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[This I Believe] 【整理】2016-05-16&05-23 记得为死去的孩子献花

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[This I Believe] 【整理】2016-05-16&05-23 记得为死去的孩子献花

本帖最后由 qingchengshan 于 2016-6-8 11:50 编辑 “我的信念”是美国国家公共广播电台节目,每期会邀请来自各行各业、不同阶层的人士朗读自己的文章,围绕这个题目讲述个人经历和人生信念。在这里听一个平凡的美国人用自己的声音讲述他们的故事,从这里里发现、理解和相信自己成功的原因。大多的故事来自于美国人,但是对美好生活的追求和对幸福的期许,没有国界。

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Remembering All The Boys


Elvia Bautista was devastated when her brother was killed in a gang shooting. Now, she believes in remembering all the victims of gang violence even when doing so may endanger her own safety.


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I believe that everyone deserves flowers on their grave.

 

When I go to the cemetery to visit my brother, it makes me sad to see graves — just the cold stones — and no flowers on them.

 

They look lonely, like nobody loves them. I believe this is the worst thing in the world — that loneliness. No one to visit you and brush off the dust from your name and cover you with color. A grave without any flowers looks like the person has been forgotten. And then what was the point of even living — to be forgotten?

 

Almost every day my brother’s grave has something new on it: Flowers from me, or candles from the Dollar Store or an image of the Virgin Maria or shot glasses. There’s even some little Homies, these little toys that look like gangsters.

 

Once my brother’s homies even put a bunch of marijuana on there for him — I think my mother took it away. I think she also took away the blue rag someone put there for him one day.

 

Sometimes, when I bring flowers, I fix the flowers on the graves around my brother’s grave. Some of the headstones have birthdates near my brother’s; they are young, too. But many of them, if they have any little toys or things on them, those are red.

 

All around my brother are boys who grew up to like red, making them the enemies of my brother. My brother was 16 when he was shot by someone who liked red, who killed him because he liked blue. And when I go to the cemetery I put flowers on the graves of the boys who liked red, too.

 

Sometimes I go to the cemetery with one of my best friends, who had a crush on a boy who liked red, who was killed at 18 by someone who liked blue. And we will go together and bring a big bunch of flowers, enough for both of these boys whose families are actually even from the same state in Mexico.

 

There is no one but me and a few of my friends who go to both graves. Some people think it’s a bad idea. Some people think it’s heroic.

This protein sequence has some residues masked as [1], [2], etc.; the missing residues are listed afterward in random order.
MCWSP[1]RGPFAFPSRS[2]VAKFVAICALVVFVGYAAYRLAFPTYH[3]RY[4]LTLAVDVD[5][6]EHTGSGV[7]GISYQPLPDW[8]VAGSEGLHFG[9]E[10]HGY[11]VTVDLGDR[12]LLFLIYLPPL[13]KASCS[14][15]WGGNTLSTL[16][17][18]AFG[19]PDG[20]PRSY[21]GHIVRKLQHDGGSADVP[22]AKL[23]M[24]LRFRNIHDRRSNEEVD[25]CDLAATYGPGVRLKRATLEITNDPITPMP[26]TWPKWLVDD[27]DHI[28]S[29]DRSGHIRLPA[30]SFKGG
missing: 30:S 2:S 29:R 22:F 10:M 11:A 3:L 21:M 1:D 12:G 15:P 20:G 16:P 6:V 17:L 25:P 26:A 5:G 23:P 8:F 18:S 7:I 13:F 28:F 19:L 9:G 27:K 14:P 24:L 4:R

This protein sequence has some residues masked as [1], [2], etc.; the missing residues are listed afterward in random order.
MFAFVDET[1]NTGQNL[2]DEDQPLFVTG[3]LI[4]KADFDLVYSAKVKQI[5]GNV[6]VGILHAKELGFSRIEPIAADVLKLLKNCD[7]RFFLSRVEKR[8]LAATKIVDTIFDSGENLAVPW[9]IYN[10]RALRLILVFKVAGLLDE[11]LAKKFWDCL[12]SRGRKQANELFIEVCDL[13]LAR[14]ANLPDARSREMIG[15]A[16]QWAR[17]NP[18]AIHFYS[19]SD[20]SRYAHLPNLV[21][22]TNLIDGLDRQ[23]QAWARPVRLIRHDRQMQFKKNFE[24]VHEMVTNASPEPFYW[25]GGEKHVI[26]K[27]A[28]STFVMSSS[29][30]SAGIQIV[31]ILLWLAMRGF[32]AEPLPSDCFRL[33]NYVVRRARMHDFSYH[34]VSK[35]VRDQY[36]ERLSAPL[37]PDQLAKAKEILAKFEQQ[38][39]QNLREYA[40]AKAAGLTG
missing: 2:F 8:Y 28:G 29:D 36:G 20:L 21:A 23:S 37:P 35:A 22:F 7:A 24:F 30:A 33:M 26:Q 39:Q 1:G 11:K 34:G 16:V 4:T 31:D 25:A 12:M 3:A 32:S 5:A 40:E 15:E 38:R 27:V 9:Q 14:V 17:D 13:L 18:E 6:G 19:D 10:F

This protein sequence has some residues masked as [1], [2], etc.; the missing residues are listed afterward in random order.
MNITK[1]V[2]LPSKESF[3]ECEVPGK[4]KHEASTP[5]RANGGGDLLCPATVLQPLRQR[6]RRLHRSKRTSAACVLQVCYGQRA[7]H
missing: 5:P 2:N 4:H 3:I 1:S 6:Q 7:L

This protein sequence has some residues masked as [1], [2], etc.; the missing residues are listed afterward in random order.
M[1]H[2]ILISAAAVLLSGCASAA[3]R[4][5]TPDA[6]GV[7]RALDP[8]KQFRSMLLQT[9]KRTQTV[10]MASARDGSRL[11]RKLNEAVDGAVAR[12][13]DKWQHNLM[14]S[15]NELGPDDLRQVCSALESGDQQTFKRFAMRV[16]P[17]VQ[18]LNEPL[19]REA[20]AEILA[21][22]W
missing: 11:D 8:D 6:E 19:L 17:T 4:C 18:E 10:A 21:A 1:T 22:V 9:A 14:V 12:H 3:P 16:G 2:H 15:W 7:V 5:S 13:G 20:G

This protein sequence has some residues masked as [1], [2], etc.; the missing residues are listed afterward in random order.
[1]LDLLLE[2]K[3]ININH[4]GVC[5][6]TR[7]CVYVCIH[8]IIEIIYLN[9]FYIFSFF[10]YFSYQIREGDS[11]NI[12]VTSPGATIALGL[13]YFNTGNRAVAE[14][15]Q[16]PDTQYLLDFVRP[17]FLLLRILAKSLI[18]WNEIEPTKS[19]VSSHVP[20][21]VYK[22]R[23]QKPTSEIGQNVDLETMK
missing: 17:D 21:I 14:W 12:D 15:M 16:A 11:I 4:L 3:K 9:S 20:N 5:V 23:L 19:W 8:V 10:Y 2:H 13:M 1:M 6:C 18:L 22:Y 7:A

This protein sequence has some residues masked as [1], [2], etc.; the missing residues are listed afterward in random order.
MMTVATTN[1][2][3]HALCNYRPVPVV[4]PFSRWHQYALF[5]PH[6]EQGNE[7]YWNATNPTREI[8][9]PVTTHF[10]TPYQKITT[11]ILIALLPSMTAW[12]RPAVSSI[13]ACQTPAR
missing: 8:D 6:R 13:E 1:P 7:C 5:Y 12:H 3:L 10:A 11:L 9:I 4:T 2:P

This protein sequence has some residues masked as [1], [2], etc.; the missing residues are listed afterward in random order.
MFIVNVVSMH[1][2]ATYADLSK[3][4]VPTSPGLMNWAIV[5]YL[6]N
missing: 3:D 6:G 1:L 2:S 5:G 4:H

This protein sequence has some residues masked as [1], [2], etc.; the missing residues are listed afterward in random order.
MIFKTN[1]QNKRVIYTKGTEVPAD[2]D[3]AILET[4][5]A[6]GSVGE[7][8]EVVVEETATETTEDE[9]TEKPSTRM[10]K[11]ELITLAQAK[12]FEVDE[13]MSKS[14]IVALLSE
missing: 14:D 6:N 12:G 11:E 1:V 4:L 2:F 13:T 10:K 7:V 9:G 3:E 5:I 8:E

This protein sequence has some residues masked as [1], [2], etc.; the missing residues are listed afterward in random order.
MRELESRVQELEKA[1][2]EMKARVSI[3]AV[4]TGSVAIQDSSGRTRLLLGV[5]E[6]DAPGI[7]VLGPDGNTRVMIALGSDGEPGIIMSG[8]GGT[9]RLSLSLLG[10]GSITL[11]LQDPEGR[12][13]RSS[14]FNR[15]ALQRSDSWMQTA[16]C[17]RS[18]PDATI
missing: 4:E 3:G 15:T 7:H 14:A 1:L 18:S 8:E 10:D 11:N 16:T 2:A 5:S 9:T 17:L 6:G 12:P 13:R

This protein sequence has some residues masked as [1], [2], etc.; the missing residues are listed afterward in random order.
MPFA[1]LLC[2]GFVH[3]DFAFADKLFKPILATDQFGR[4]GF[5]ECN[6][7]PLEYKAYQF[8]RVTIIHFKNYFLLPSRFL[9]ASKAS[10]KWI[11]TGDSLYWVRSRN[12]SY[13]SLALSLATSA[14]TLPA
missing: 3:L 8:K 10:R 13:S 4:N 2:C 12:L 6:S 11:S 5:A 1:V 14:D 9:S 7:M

I think they’re both being siI believe that everyone deserves flowers on their grave.

 

When I go to the cemetery to visit my brother, it makes me sad to see graves — just the cold stones — and no flowers on them.

 

They look lonely, like nobody loves them. I believe this is the worst thing in the world — that loneliness. No one to visit you and brush off the dust from your name and cover you with color. A grave without any flowers looks like the person has been forgotten. And then what was the point of even living — to be forgotten?

 

Almost every day my brother’s grave has something new on it: Flowers from me, or candles from the Dollar Store or an image of the Virgin Maria or shot glasses. There’s even some little Homies, these little toys that look like gangsters.

 

Once my brother’s homies even put a bunch of marijuana on there for him — I think my mother took it away. I think she also took away the blue rag someone put there for him one day.

 

Sometimes, when I bring flowers, I fix the flowers on the graves around my brother’s grave. Some of the headstones have birthdates near my brother’s; they are young, too. But many of them, if they have any little toys or things on them, those are red.

 

All around my brother are boys who grew up to like red, making them the enemies of my brother. My brother was 16 when he was shot by someone who liked red, who killed him because he liked blue. And when I go to the cemetery I put flowers on the graves of the boys who liked red, too.

 

Sometimes I go to the cemetery with one of my best friends, who had a crush on a boy who liked red, who was killed at 18 by someone who liked blue. And we will go together and bring a big bunch of flowers, enough for both of these boys whose families are actually even from the same state in Mexico.

 

There is no one but me and a few of my friends who go to both graves. Some people think it’s a bad idea. Some people think it’s heroic.